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Using Feature Toggles in Terraform

By Bruce Dominguez | Consultant

INSIGHTS // Articles

26 Feb 2019

#AWS|#Cloud|#Tools

INSIGHTS // Articles

#AWS|#Cloud|#Tools

By Bruce Dominguez

26 Feb 2019

Did you know that Terraform has the ability to create resources using feature toggles with a single feature flag?

In my case, I didn’t realise I needed one until I destroyed my Jenkins / Amazon Elastic Compute Cloud (EC2) dev instance. Fortunately, I was able to rely on the automated snapshots created by the nightly Lambda function that is kicked off via CloudWatch.

Using Feature Toggles in Terraform

The next hurdle was to restore the server back to its previous state using snapshots, as well as in an automated, repeatable way with Terraform. This would require a more robust Terraform script to assist with future restorations, one that simply required typing “Terraform Apply”.

Chris Pisano’s Building Feature Toggles Into Terraform article provided me with the initial inspiration to use a feature flag. This would help in determining if an EC2 instance will be restored or a new one will be created.

Here are the steps I used to achieve this:

Restoring from a snapshot

Before I can create a feature toggle, I needed to code the restore. I broke the process down into the following steps:

  1. Find the Amazon Elastic Block Store (EBS) snapshots for restore.
  2. Create an Amazon Machine Image (AMI). This may seem a bit odd but you will see why.
  3. Restore the instance using the new AMI.
  4. Associate the new instance with the existing elastic IP.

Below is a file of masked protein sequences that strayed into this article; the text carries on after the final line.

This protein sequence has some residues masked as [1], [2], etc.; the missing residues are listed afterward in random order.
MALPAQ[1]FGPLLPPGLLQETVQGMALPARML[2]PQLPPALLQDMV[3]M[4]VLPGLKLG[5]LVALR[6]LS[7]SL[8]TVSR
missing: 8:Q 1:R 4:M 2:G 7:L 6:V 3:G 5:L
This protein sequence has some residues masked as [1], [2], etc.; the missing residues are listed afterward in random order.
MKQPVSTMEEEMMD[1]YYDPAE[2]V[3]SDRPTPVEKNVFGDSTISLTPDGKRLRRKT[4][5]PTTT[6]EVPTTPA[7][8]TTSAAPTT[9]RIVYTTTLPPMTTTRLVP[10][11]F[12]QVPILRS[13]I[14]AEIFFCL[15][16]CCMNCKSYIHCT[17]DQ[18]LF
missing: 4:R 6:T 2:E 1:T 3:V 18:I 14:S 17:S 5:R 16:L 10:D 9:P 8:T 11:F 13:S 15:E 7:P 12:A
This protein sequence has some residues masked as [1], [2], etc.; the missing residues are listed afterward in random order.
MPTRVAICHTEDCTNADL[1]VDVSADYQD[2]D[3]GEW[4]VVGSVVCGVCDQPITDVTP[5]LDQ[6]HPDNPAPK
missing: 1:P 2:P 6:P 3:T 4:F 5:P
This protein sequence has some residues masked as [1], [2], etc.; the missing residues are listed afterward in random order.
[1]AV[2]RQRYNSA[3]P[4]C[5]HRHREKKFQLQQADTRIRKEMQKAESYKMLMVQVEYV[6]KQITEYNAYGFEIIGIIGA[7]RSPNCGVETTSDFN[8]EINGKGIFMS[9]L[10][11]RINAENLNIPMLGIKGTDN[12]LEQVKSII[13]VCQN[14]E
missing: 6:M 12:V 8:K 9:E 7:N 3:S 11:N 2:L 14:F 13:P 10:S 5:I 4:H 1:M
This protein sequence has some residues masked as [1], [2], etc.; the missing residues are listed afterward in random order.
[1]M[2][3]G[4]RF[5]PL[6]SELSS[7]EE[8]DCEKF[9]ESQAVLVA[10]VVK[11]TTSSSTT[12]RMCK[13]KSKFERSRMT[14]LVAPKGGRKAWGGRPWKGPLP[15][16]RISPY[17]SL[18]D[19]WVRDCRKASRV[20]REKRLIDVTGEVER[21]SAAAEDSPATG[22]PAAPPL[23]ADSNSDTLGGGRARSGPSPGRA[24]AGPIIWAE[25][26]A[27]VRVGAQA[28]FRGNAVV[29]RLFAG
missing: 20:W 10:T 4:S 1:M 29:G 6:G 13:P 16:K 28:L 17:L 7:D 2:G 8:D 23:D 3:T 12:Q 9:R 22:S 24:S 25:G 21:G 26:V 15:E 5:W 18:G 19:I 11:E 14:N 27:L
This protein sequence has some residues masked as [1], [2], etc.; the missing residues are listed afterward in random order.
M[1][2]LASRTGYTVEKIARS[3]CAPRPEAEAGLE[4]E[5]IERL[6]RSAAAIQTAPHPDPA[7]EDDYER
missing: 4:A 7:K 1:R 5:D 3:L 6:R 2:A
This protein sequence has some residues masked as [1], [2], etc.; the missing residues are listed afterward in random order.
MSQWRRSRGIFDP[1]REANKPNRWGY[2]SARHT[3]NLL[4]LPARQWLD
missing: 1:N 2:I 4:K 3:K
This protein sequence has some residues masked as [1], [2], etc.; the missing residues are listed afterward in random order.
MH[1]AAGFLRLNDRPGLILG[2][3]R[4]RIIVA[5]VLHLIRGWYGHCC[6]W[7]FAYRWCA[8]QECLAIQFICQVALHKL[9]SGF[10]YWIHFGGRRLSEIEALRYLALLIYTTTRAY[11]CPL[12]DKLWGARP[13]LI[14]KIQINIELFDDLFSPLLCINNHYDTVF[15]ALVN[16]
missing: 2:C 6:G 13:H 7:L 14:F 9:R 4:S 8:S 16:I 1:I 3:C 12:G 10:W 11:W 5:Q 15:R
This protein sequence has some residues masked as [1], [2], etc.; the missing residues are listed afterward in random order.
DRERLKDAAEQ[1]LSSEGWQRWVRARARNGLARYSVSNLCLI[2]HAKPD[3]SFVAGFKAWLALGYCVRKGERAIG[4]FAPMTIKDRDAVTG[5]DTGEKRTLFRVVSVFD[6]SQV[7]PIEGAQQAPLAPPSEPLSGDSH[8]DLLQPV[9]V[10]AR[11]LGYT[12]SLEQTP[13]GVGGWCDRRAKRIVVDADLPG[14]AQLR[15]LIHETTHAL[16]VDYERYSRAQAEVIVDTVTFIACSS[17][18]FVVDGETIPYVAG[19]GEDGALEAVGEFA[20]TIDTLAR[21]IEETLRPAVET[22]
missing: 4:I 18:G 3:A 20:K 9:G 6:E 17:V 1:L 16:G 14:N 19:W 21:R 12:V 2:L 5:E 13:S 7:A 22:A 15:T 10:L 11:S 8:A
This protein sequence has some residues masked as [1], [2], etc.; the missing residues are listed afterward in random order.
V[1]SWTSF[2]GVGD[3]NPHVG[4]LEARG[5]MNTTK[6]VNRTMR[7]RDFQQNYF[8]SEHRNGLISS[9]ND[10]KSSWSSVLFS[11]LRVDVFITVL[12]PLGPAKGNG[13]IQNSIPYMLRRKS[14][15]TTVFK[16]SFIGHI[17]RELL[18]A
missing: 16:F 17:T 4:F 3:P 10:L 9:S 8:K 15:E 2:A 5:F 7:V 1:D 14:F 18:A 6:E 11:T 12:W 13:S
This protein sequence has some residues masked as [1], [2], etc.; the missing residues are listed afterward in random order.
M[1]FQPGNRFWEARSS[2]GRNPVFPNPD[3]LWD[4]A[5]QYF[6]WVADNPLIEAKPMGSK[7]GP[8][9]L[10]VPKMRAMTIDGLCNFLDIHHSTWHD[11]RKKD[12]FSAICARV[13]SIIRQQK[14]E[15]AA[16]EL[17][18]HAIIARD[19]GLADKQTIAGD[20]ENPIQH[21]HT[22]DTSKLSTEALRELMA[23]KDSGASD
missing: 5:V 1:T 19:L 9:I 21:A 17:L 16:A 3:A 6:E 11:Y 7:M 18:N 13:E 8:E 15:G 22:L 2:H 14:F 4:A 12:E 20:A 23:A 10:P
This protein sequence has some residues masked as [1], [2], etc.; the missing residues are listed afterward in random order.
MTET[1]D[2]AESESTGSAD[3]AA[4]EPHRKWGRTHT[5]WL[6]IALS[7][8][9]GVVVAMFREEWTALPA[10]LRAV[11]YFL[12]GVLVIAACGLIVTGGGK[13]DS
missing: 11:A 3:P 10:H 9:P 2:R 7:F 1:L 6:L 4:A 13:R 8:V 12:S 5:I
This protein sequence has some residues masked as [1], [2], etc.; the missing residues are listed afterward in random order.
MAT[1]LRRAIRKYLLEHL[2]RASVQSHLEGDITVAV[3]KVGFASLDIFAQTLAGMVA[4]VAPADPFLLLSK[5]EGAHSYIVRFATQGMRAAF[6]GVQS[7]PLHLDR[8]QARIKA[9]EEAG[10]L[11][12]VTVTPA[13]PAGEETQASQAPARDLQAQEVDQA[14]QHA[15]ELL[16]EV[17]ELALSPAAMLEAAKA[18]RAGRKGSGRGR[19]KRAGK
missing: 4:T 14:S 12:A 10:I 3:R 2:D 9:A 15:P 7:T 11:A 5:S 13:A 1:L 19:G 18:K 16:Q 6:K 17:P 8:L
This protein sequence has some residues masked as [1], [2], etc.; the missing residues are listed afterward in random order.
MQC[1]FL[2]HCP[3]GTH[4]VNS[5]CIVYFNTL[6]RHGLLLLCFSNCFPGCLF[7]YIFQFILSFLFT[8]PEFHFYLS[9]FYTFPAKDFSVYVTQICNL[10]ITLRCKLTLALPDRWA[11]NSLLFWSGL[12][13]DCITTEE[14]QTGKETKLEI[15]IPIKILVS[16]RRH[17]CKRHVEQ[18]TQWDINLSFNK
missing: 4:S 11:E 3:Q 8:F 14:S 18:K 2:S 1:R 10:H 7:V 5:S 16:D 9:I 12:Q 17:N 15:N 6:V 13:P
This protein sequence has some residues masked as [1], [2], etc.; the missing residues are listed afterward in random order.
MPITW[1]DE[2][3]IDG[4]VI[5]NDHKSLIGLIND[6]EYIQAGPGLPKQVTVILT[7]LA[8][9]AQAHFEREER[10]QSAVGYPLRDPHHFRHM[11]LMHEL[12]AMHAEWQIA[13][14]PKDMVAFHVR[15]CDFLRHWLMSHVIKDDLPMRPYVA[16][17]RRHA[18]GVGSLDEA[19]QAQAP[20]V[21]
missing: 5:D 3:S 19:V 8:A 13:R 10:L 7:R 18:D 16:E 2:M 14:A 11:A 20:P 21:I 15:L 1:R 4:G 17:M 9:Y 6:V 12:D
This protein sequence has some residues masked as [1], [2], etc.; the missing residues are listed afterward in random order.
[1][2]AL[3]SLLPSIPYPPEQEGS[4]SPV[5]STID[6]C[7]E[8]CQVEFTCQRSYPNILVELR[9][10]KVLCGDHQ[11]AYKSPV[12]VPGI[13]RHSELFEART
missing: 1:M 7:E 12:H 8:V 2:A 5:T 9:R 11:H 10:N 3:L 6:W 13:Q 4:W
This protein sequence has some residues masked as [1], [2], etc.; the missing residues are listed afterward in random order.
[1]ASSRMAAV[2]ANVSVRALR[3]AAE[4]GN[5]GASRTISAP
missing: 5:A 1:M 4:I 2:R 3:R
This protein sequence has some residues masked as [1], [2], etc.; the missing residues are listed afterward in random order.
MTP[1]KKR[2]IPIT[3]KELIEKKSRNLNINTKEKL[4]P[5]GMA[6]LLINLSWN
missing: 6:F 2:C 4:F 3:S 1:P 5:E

Find the EBS snapshot

Using the data aws_ebs_snapshot data source, you can find the snapshot to restore from using certain filters, such as name and volume size:

data "aws_ebs_snapshot" "root" {
most_recent = true
owners = ["self"]
filter {
name = "volume-size"
values = ["64"]
}
filter {
name = "tag:Name"
values = ["${var.snapshot_name}"]
}
}
 

In this example, I am filtering on the size of my volume (root) and the name of my snapshot.

Note that I set up a variable var.snapshot_name in order to not hardcode it in. This would be need to be done for all snapshots that are to be restored.

Create an AMI

An AMI needs to be created to launch the new restored server.

This may seem like an unnecessary step on the surface. However, if I just attached the snapshots under the aws_instance, it would only show up as additional volumes and not use the root snapshot to restore the previous config and state in its entirety.

I can overcome this shortcoming by creating an AMI from the snapshot:

resource "aws_ami" "restore" {
count = "${var.restore}"
name = "from-${data.aws_ebs_snapshot.root.snapshot_id}"
virtualization_type = "hvm"
root_device_name = "/dev/xvda"
ebs_block_device {
device_name = "/dev/xvda"
snapshot_id = "${data.aws_ebs_snapshot.root.id}"
volume_size = "${data.aws_ebs_snapshot.root.volume_size}"
}
}
 

Using the above code, the AMI is created with the snapshot defined as root. As for the purpose of the count parameter, that’s explained in detailed further down in the article.

The restored instance

This will help define the instance to be restored using the newly created restore AMI: